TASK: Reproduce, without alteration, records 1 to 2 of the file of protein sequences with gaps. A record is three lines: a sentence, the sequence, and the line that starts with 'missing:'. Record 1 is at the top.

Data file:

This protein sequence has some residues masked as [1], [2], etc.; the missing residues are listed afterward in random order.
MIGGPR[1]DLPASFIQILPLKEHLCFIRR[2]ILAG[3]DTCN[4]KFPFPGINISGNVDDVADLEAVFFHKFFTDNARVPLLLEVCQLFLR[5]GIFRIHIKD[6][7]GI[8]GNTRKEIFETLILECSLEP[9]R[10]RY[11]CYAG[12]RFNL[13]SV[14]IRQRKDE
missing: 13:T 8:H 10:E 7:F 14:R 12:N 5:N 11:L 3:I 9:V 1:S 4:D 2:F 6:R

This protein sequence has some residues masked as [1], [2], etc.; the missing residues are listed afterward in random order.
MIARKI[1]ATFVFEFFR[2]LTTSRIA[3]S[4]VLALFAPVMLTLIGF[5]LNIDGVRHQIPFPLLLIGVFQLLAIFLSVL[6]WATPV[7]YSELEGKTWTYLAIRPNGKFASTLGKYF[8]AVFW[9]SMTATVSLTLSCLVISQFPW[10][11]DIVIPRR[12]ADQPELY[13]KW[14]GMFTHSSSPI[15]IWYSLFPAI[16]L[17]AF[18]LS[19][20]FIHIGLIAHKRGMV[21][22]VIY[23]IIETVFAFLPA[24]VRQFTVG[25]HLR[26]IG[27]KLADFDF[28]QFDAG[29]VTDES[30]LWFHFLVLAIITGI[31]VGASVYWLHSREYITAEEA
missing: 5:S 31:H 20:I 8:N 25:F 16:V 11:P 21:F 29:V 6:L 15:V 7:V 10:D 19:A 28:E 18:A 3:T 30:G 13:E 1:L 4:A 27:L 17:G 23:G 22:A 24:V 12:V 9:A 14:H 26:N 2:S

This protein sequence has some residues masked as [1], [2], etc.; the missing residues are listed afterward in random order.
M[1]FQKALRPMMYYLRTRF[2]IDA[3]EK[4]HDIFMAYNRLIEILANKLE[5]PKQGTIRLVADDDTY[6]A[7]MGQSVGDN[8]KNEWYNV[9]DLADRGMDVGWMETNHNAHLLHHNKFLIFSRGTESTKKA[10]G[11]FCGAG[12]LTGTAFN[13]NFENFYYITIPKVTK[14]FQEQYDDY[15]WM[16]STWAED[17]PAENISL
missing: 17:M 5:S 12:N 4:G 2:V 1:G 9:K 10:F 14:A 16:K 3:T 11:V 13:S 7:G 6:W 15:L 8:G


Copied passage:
This protein sequence has some residues masked as [1], [2], etc.; the missing residues are listed afterward in random order.
MIGGPR[1]DLPASFIQILPLKEHLCFIRR[2]ILAG[3]DTCN[4]KFPFPGINISGNVDDVADLEAVFFHKFFTDNARVPLLLEVCQLFLR[5]GIFRIHIKD[6][7]GI[8]GNTRKEIFETLILECSLEP[9]R[10]RY[11]CYAG[12]RFNL[13]SV[14]IRQRKDE
missing: 13:T 8:H 10:E 7:F 14:R 12:N 5:N 11:L 3:I 9:V 1:S 4:D 2:F 6:R

This protein sequence has some residues masked as [1], [2], etc.; the missing residues are listed afterward in random order.
MIARKI[1]ATFVFEFFR[2]LTTSRIA[3]S[4]VLALFAPVMLTLIGF[5]LNIDGVRHQIPFPLLLIGVFQLLAIFLSVL[6]WATPV[7]YSELEGKTWTYLAIRPNGKFASTLGKYF[8]AVFW[9]SMTATVSLTLSCLVISQFPW[10][11]DIVIPRR[12]ADQPELY[13]KW[14]GMFTHSSSPI[15]IWYSLFPAI[16]L[17]AF[18]LS[19][20]FIHIGLIAHKRGMV[21][22]VIY[23]IIETVFAFLPA[24]VRQFTVG[25]HLR[26]IG[27]KLADFDF[28]QFDAG[29]VTDES[30]LWFHFLVLAIITGI[31]VGASVYWLHSREYITAEEA
missing: 5:S 31:H 20:I 8:N 25:F 16:V 11:P 21:F 29:V 6:L 15:V 7:V 10:D 19:A 28:E 18:A 3:T 30:G 13:E 1:L 4:A 27:L 17:G 23:G 22:A 24:V 12:V 9:A 14:H 26:N 2:S